Narrative Warfare: Winners, losers
As mentioned in the previous two narrative warfare posts (part 1 and part 2), our worldview is interwoven as our identity. The narrative, or story, that drives our worldview is an integral part of who we are and how we view the world. Narrative is rarely static, however, since we are constantly adopting and incorporating elements into our story all the time with every new person and new situation that we encounter.
However, when that identity or story is threatened, that is the seed of all conflict.
Think about it, what are all conflicts in essence? Aren’t they disagreements or arguments between what seem like opposing sides? From little misunderstandings to huge schisms, conflict happens because in some respect, one narrative feels threatened by the “plot twist” that another worldview brings with it.
The buzzwords hint at the battle lines: left/right, red/blue, believer/nonbeliever, extremist/moderate, liberal/conservative, Black/White, PlayStation/Xbox, Southerners/Yankees, Red Sox/Yankees.
Give me any conflict and I’ll show you a battle that really boils down to narrative. Sure, on the surface, it may look like what divides the world are ideologies, beliefs, ideas, principles, morals, ethics, doctrines, creeds, faiths, theories, philosophies or any other world you want to throw out. In my way of looking at it, when you get to the bottom of it, conflicts stem from an attack on the narrative that a person has adopted as their own.
These differences in story lines are the starting points that define who the “winners and losers” are in your mind.
“Winners and losers” in the figurative sense describe who has your support vs. the “other.” We side, agree, support, and otherwise engage freely with the winners in our narratives. As for others who don’t see things the way we do, I believe it was the great poet and philosopher Jim Carey who described loser best with his immortal words in Ace Ventura: Pet Detective.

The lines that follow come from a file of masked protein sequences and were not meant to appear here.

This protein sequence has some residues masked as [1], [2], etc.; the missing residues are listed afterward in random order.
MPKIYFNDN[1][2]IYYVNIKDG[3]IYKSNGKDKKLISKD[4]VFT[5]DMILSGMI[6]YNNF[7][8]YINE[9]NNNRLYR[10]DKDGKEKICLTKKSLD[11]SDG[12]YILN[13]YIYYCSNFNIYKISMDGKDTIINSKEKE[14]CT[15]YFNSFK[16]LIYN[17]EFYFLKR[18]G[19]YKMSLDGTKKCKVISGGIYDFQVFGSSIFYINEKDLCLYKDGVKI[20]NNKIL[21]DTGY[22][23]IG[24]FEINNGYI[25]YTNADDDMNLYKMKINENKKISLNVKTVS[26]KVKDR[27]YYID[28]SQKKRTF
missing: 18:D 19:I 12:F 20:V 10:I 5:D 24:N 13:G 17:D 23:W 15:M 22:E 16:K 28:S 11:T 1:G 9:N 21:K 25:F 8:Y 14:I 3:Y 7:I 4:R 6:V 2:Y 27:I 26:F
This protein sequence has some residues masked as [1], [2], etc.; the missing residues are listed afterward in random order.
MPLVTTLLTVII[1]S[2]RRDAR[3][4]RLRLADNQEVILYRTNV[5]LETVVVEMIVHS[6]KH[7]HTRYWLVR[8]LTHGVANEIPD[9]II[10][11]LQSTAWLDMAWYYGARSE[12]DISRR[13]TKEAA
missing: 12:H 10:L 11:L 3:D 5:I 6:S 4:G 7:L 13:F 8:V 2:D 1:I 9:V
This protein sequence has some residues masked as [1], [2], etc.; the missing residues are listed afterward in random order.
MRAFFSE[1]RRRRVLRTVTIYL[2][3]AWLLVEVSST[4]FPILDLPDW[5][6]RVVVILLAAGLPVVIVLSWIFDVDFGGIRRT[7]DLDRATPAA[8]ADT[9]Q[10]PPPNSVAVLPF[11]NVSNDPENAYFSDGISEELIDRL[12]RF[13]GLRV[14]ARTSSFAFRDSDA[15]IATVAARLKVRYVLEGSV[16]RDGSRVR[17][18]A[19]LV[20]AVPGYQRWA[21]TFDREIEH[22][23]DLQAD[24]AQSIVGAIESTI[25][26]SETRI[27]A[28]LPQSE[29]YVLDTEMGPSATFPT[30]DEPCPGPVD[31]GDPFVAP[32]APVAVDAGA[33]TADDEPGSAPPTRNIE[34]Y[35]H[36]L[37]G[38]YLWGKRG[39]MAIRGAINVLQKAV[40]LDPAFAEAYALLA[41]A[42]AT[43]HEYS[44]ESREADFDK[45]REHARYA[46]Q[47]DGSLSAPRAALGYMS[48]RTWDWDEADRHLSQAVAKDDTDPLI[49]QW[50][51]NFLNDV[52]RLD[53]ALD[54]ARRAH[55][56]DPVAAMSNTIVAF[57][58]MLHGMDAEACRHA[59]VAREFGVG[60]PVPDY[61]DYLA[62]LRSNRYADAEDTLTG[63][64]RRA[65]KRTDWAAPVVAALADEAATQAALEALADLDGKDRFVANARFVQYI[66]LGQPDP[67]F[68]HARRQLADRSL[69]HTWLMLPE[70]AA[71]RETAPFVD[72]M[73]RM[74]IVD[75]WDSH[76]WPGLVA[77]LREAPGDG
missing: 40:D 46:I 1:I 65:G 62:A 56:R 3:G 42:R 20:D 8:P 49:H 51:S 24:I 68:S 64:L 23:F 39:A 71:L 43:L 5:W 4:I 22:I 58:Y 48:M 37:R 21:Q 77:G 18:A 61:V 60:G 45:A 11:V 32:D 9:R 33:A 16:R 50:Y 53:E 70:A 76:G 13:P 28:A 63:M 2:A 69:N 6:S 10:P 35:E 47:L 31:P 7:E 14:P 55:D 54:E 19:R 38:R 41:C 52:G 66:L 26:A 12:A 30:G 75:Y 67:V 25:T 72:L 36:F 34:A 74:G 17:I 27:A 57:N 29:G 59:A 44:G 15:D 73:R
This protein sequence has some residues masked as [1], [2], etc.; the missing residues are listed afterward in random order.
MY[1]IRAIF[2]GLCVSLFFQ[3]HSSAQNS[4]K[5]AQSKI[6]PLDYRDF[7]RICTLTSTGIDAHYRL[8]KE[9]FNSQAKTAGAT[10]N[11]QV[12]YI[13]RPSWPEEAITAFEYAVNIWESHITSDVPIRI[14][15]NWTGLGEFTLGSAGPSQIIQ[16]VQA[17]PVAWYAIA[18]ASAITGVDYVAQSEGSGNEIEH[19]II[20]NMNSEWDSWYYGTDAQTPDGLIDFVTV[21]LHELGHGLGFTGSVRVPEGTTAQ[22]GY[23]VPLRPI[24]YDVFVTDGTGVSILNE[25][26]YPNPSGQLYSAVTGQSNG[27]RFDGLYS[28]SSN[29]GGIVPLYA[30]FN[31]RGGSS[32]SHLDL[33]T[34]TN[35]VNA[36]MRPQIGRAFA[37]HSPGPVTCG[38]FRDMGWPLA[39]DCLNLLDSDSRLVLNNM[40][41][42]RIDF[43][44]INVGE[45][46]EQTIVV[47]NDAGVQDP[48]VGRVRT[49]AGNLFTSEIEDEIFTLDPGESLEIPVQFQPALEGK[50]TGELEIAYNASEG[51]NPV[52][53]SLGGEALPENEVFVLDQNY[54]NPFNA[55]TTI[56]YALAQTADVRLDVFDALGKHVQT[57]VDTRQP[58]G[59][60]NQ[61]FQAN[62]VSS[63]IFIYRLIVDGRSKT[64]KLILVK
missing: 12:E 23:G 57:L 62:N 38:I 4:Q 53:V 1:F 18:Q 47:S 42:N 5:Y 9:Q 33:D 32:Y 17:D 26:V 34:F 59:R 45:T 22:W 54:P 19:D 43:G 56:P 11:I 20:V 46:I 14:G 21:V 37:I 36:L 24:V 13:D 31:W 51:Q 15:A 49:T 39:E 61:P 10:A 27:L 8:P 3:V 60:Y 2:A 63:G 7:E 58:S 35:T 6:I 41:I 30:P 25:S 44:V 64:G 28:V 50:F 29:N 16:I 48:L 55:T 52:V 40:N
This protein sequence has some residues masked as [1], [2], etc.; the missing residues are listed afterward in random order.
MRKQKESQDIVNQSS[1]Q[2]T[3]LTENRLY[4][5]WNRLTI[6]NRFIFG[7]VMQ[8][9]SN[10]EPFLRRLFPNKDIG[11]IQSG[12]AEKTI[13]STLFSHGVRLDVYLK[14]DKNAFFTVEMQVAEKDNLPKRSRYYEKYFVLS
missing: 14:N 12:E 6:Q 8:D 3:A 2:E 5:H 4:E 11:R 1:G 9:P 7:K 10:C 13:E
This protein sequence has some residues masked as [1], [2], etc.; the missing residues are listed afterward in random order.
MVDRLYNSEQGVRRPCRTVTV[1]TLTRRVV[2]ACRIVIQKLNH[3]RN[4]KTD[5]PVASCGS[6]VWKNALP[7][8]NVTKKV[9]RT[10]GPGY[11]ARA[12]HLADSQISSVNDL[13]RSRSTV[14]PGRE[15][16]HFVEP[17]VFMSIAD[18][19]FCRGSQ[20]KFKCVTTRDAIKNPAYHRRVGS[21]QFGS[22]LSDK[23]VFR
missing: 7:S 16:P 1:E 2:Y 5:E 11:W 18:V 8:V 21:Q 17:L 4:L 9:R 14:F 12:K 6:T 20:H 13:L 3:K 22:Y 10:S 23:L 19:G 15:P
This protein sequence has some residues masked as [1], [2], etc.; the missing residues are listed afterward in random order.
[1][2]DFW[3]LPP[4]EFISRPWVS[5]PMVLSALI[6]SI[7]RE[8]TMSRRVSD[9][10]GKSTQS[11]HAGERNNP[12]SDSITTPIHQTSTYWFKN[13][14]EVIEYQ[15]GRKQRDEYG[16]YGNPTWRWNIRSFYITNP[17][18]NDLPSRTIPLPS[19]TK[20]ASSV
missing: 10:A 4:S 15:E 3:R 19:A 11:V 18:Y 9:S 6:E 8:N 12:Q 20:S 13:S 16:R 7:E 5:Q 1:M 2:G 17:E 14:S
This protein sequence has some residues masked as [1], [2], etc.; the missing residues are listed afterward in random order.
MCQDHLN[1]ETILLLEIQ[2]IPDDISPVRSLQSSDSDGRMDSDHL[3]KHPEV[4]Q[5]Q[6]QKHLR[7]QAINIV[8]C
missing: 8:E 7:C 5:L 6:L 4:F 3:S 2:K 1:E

Who are the winners in the real world? That’s somewhat subjective, but winners can be the team you root for, the political party you vote for, the faith you believe in, the race you were born into, the culture which you grew up in, the shows you watch, the place you shop at, or the people you consider friends and hang out with.
Here is the main problem with this concept of winners and losers. It naturally leads to alienation between you and the “other.” It’s also hard for you to reach outside of your comfort zone to reach out to that “other”. Worst of all, when something bad happens to the “other,” it’s easy to ignore or minimize their experience or even gloat at what’s happening.
The reality of the situation is this: it’s hard to build bridges and connect with another narrative we may consider inferior or threatening to our own. Yet unless we find ways to bridge the divide between the narratives the exist in our world, there will always be winners, losers, and conflict in this world.
And with everything that’s happening in the world, I think you’d agree that what our world needs is more understanding and love, and less conflict and violence.
Next time in this Narrative Warfare series, we’ll look at a few real-world examples of this winner vs. loser struggle in today’s world, using an unlikely source: a Japanese comic book.
Next installment: Naruto and the Cycle of Hatred